Sunday, September 21, 2008

Game Day at TGM

Mid month is always game day at The Game Matrix in Lakewood, WA. For the past few months I've made the 60-mile trek south from my home in Lynnwood to play Field of Glory with the local riff-raff. This Saturday, I took the opportunity to participate in someone else's game.

Kevin Smyth, our intrepid Northwest Historical Miniature Gamer, came up with what will surely be the next big thing in historical miniature wargaming: Kevin does the 100 Years War. Right now they're a home-brew set of rules for fast action set in the 14th-15th century.

French chivalry loaded for bear (unfortunately, they ran into English instead)

Kevin has been big on the 100 Years war for about eight years now. When we started, we were using a set of rules I brewed up as a late medieval variant for the Pig Wars Dark Age skirmish rules. I was going to paint Frenchies and he would paint the "Goddams." Eight years later, I have about a dozen figures painted, about two dozen partially painted, and several dozen raw lead. Kevin has 100s (really, 100s) of painted figures for both sides. I am a slug.

Over the years we have tried various other rules such as Tactica Medieval Siege, Featherstone's rules, and WRG Renaissance rules. We are set to try it again using Terry Gore's Medieval Warfare rules as soon as we--or Kevin--paint and base troops for it. Kevin is actually painting whole new armies rather than rebase his old stuff, which is all singly mounted on 3/4" x 1" bases for foot and 1" x 2" bases for horse. So, to keep the old figures in action, he's written his own rules.

The game represented an English chevauchée returning with it's loot only to be blocked to their front by a force of local chivalry and professional soldiers and harassed on their flank and rear by angry peasants and a force of town milita. The English had to exit a specified location of the board with their loot and points were awarded for losses.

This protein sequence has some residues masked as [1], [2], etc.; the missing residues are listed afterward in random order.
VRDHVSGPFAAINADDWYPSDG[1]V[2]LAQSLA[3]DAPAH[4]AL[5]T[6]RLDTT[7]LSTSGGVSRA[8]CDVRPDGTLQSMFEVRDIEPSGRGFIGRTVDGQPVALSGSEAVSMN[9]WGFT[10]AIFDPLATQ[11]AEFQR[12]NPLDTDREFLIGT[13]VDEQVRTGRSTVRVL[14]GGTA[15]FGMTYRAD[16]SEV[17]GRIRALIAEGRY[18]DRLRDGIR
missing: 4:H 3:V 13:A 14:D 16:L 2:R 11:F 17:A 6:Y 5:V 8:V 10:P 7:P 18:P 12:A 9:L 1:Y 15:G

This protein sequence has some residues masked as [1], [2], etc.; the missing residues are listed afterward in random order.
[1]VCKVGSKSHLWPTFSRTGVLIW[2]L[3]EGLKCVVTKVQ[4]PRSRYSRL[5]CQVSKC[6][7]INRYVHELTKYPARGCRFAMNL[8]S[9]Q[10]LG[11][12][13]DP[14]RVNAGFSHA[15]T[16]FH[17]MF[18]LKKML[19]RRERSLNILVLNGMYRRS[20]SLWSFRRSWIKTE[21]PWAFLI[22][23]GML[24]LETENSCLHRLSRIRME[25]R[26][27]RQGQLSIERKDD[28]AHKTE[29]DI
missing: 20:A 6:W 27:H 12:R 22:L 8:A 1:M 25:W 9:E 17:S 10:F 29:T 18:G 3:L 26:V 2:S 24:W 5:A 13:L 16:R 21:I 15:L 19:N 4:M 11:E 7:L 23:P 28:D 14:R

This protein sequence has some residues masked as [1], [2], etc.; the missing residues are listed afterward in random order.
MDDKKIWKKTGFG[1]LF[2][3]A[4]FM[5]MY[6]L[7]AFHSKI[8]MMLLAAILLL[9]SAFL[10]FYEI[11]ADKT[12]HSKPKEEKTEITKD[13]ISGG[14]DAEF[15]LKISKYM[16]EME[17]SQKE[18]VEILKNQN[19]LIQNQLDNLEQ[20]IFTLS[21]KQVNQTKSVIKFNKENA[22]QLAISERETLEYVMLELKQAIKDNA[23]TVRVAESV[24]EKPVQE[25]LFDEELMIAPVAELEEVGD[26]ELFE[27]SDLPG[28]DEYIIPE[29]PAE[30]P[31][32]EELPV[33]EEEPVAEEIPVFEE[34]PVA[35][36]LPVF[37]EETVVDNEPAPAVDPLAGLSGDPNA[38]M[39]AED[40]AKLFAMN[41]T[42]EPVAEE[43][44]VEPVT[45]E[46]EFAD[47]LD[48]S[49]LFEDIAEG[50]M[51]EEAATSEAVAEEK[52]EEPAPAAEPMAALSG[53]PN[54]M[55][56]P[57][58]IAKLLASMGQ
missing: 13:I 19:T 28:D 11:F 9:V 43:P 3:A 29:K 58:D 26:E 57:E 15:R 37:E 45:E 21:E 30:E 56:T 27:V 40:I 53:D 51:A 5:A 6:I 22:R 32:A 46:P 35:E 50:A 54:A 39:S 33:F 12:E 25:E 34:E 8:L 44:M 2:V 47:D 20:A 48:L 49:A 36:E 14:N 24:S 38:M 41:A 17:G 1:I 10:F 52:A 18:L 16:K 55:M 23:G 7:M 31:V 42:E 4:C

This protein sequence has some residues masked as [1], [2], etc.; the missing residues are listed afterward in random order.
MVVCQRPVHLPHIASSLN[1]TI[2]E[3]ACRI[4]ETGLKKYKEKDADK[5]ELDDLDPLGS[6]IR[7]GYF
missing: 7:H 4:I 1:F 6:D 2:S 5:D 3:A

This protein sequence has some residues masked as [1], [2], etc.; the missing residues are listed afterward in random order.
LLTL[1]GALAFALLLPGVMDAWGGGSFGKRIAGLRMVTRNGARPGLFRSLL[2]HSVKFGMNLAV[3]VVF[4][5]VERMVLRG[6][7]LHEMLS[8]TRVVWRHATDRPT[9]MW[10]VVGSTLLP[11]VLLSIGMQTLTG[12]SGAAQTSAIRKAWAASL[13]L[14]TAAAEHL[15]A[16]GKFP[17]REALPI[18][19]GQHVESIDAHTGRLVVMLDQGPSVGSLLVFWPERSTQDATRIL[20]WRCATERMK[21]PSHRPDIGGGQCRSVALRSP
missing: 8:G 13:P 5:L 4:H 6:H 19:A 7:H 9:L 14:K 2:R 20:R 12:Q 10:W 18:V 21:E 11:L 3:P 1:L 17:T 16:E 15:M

The chevauchée in progress

The game played quickly. The rules were simple enough with sufficient flavor for the period. However, we soon discovered that shooting, especially English longbows, was overly deadly. French units would advance against them only to be decimated by a single volley. Kevin had an arrowstorm rule that doubled the effect of the shooting, which was already deadly. Part of our post-game wrap-up was discussing amendments that makes shooting less devastating.

Goddams with bows: deadly as sin, even in muddy fields

The game went about three hours. The Goddams didn't get off the board, but hadn't yet lost any loot. Also, most of the French were lying gloriously dead on the field, festooned with arrows. Points were about even by that time, so we (the French players) declared it a French moral victory (not that victory or morality have ever played a big part in French history).

A few tables away, the Puyallup Wargamers were playing a big game of Warhammer Ancients Battles (WAB). It looked to be Macedonians and Carthaginians against Romans and Numidians. Lots of very nicely painted 28mm figures on the board. It's a shame they don't play Field of Glory.

Macedonian phalanx covered by skirmishers (who don't look to be covered by much themselves)

Macedonian Companion cavalry in wedge formation

Hordes of Numidian light horsemen

The Numidian elephant corps with Romans to their right

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